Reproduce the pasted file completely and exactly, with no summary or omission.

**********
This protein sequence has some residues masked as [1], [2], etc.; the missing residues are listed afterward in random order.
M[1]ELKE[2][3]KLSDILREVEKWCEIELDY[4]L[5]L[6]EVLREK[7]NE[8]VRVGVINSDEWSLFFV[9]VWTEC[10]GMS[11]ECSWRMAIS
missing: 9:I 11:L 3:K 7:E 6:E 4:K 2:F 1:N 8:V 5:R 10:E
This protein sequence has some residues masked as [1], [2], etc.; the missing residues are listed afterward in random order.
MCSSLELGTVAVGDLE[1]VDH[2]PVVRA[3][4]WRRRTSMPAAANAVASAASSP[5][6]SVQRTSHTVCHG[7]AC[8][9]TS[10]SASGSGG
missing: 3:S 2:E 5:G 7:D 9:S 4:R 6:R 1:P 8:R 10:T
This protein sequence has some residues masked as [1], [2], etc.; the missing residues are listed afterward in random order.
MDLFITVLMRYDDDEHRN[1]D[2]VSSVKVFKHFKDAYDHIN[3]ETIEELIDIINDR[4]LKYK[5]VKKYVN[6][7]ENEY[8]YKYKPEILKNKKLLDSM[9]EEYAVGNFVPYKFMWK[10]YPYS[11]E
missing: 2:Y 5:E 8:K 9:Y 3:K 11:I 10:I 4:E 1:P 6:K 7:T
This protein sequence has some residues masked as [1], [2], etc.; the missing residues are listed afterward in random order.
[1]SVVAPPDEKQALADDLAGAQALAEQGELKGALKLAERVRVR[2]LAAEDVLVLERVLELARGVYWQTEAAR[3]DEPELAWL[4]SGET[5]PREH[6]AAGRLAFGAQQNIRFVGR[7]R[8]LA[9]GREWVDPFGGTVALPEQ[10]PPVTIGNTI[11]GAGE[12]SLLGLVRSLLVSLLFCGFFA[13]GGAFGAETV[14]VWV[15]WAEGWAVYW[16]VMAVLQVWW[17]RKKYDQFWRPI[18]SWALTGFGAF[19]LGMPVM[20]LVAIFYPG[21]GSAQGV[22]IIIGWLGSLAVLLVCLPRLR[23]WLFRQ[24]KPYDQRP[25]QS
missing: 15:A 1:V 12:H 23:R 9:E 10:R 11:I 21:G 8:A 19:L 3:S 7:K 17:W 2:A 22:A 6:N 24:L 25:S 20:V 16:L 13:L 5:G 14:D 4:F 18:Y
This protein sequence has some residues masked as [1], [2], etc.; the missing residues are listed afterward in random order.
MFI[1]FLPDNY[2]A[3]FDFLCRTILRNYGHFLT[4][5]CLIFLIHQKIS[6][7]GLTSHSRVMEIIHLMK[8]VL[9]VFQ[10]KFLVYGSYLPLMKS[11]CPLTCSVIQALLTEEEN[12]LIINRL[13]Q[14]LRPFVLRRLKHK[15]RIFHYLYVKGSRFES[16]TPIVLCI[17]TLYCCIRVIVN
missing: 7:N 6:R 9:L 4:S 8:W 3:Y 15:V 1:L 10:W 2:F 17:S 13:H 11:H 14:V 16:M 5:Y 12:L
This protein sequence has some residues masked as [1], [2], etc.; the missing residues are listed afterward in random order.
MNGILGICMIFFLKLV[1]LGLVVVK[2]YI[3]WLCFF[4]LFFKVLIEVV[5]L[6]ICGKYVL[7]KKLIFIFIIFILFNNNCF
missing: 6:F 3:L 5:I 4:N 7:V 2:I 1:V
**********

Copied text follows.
This protein sequence has some residues masked as [1], [2], etc.; the missing residues are listed afterward in random order.
M[1]ELKE[2][3]KLSDILREVEKWCEIELDY[4]L[5]L[6]EVLREK[7]NE[8]VRVGVINSDEWSLFFV[9]VWTEC[10]GMS[11]ECSWRMAIS
missing: 9:I 11:L 3:K 7:E 6:E 4:K 2:F 1:N 8:V 5:R 10:E
This protein sequence has some residues masked as [1], [2], etc.; the missing residues are listed afterward in random order.
MCSSLELGTVAVGDLE[1]VDH[2]PVVRA[3][4]WRRRTSMPAAANAVASAASSP[5][6]SVQRTSHTVCHG[7]AC[8][9]TS[10]SASGSGG
missing: 3:S 2:E 5:G 7:D 9:S 4:R 6:R 1:P 8:R 10:T
This protein sequence has some residues masked as [1], [2], etc.; the missing residues are listed afterward in random order.
MDLFITVLMRYDDDEHRN[1]D[2]VSSVKVFKHFKDAYDHIN[3]ETIEELIDIINDR[4]LKYK[5]VKKYVN[6][7]ENEY[8]YKYKPEILKNKKLLDSM[9]EEYAVGNFVPYKFMWK[10]YPYS[11]E
missing: 2:Y 5:E 8:K 9:Y 3:K 11:I 10:I 4:E 1:P 6:K 7:T
This protein sequence has some residues masked as [1], [2], etc.; the missing residues are listed afterward in random order.
[1]SVVAPPDEKQALADDLAGAQALAEQGELKGALKLAERVRVR[2]LAAEDVLVLERVLELARGVYWQTEAAR[3]DEPELAWL[4]SGET[5]PREH[6]AAGRLAFGAQQNIRFVGR[7]R[8]LA[9]GREWVDPFGGTVALPEQ[10]PPVTIGNTI[11]GAGE[12]SLLGLVRSLLVSLLFCGFFA[13]GGAFGAETV[14]VWV[15]WAEGWAVYW[16]VMAVLQVWW[17]RKKYDQFWRPI[18]SWALTGFGAF[19]LGMPVM[20]LVAIFYPG[21]GSAQGV[22]IIIGWLGSLAVLLVCLPRLR[23]WLFRQ[24]KPYDQRP[25]QS
missing: 15:A 1:V 12:H 23:R 9:E 10:R 11:I 21:G 8:A 19:L 3:S 7:K 17:W 2:A 22:A 6:N 24:L 25:S 20:V 16:L 13:L 5:G 14:D 4:F 18:Y
This protein sequence has some residues masked as [1], [2], etc.; the missing residues are listed afterward in random order.
MFI[1]FLPDNY[2]A[3]FDFLCRTILRNYGHFLT[4][5]CLIFLIHQKIS[6][7]GLTSHSRVMEIIHLMK[8]VL[9]VFQ[10]KFLVYGSYLPLMKS[11]CPLTCSVIQALLTEEEN[12]LIINRL[13]Q[14]LRPFVLRRLKHK[15]RIFHYLYVKGSRFES[16]TPIVLCI[17]TLYCCIRVIVN
missing: 7:N 6:R 9:L 4:S 8:W 3:Y 15:V 1:L 10:W 2:F 17:S 13:H 11:H 14:V 16:M 5:Y 12:L
This protein sequence has some residues masked as [1], [2], etc.; the missing residues are listed afterward in random order.
MNGILGICMIFFLKLV[1]LGLVVVK[2]YI[3]WLCFF[4]LFFKVLIEVV[5]L[6]ICGKYVL[7]KKLIFIFIIFILFNNNCF
missing: 6:F 3:L 5:I 4:N 7:V 2:I 1:V